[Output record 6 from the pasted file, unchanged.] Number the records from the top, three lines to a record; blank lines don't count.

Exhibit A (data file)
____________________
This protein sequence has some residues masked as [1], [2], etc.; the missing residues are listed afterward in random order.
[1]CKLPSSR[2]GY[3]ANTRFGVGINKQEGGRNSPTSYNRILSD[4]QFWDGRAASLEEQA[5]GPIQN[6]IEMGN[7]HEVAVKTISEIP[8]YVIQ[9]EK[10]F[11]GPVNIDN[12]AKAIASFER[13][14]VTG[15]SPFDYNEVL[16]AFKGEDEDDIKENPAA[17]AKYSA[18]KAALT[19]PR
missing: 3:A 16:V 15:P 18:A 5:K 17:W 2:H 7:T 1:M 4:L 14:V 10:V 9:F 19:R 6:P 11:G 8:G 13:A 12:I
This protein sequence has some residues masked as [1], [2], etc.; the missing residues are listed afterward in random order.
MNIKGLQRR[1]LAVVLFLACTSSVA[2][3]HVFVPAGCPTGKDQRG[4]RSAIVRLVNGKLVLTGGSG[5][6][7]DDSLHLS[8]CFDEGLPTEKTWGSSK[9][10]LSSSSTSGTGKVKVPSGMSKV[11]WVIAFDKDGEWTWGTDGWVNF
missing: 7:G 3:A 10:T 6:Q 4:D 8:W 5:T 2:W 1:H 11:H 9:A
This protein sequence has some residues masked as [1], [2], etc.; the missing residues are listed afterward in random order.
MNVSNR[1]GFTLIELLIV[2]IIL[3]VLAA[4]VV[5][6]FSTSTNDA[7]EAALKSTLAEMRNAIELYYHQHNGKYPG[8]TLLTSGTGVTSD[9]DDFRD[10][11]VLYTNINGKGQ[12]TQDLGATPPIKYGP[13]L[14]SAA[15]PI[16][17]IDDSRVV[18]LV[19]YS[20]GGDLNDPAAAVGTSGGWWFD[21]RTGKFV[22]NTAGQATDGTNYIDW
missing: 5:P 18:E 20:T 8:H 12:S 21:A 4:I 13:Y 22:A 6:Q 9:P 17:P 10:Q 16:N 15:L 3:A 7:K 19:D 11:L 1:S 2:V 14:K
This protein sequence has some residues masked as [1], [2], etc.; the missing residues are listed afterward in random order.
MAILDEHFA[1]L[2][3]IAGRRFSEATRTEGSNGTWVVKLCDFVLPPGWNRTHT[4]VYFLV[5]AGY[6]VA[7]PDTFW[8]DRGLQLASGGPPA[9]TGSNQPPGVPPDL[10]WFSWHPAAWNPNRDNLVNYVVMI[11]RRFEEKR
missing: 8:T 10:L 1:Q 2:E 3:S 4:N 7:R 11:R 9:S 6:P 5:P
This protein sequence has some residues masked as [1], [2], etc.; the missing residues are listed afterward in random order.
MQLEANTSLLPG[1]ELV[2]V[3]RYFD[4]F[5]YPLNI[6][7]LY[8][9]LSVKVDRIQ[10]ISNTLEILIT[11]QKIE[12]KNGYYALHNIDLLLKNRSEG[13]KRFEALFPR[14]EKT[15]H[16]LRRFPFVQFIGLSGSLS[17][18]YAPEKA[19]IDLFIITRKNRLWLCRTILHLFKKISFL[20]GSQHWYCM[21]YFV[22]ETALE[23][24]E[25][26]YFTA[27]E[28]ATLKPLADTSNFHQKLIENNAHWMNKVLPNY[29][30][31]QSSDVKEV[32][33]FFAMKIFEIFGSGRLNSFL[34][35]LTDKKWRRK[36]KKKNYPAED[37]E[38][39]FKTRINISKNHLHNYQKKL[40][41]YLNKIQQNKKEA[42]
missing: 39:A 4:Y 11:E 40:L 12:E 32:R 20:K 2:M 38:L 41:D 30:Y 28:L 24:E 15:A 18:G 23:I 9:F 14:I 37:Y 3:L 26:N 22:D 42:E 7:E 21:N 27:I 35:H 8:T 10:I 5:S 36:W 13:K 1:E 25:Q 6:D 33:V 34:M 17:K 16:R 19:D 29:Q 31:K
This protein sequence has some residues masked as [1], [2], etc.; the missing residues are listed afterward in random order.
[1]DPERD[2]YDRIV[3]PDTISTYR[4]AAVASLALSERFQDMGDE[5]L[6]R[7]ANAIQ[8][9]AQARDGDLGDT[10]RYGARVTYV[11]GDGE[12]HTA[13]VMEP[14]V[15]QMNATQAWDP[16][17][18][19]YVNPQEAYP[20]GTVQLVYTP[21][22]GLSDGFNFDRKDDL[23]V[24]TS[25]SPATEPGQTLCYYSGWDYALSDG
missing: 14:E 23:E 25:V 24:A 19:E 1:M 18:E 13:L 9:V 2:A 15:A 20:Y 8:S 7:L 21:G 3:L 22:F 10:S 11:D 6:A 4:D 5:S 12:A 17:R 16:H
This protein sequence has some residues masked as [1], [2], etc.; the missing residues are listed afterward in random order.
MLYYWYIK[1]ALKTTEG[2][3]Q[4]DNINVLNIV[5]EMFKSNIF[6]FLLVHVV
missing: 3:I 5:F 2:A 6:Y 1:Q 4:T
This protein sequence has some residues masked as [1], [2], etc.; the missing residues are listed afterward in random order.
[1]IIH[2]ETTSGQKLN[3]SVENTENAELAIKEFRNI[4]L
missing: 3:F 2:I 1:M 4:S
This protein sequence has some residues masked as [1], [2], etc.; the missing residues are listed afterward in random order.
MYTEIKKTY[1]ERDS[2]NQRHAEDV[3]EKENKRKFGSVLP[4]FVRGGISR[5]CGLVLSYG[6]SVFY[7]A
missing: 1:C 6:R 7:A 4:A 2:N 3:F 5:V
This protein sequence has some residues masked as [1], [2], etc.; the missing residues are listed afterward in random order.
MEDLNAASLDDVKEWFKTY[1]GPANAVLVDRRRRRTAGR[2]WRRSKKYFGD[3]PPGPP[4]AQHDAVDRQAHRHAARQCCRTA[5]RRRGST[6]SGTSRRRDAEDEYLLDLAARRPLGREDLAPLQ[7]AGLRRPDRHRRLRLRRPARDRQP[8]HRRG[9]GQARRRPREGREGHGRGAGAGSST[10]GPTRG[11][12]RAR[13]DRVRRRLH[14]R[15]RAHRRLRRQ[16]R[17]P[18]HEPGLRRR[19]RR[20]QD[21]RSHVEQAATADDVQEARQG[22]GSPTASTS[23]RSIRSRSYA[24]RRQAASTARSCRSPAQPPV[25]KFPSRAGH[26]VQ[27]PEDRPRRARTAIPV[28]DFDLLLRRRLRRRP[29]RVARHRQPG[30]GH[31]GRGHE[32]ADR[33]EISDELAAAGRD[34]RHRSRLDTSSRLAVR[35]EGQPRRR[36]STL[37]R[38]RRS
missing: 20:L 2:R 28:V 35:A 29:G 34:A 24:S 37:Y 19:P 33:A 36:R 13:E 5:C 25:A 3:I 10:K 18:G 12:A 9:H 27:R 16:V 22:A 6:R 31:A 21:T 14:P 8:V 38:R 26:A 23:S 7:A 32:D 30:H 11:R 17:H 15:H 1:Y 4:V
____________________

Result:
This protein sequence has some residues masked as [1], [2], etc.; the missing residues are listed afterward in random order.
[1]DPERD[2]YDRIV[3]PDTISTYR[4]AAVASLALSERFQDMGDE[5]L[6]R[7]ANAIQ[8][9]AQARDGDLGDT[10]RYGARVTYV[11]GDGE[12]HTA[13]VMEP[14]V[15]QMNATQAWDP[16][17][18][19]YVNPQEAYP[20]GTVQLVYTP[21][22]GLSDGFNFDRKDDL[23]V[24]TS[25]SPATEPGQTLCYYSGWDYALSDG
missing: 14:E 23:E 25:V 24:A 19:E 1:M 18:E 13:L 9:V 2:A 15:A 20:Y 8:S 7:L 21:G 3:L 22:F 10:S 11:D 6:A 4:D 5:S 12:A 17:R 16:H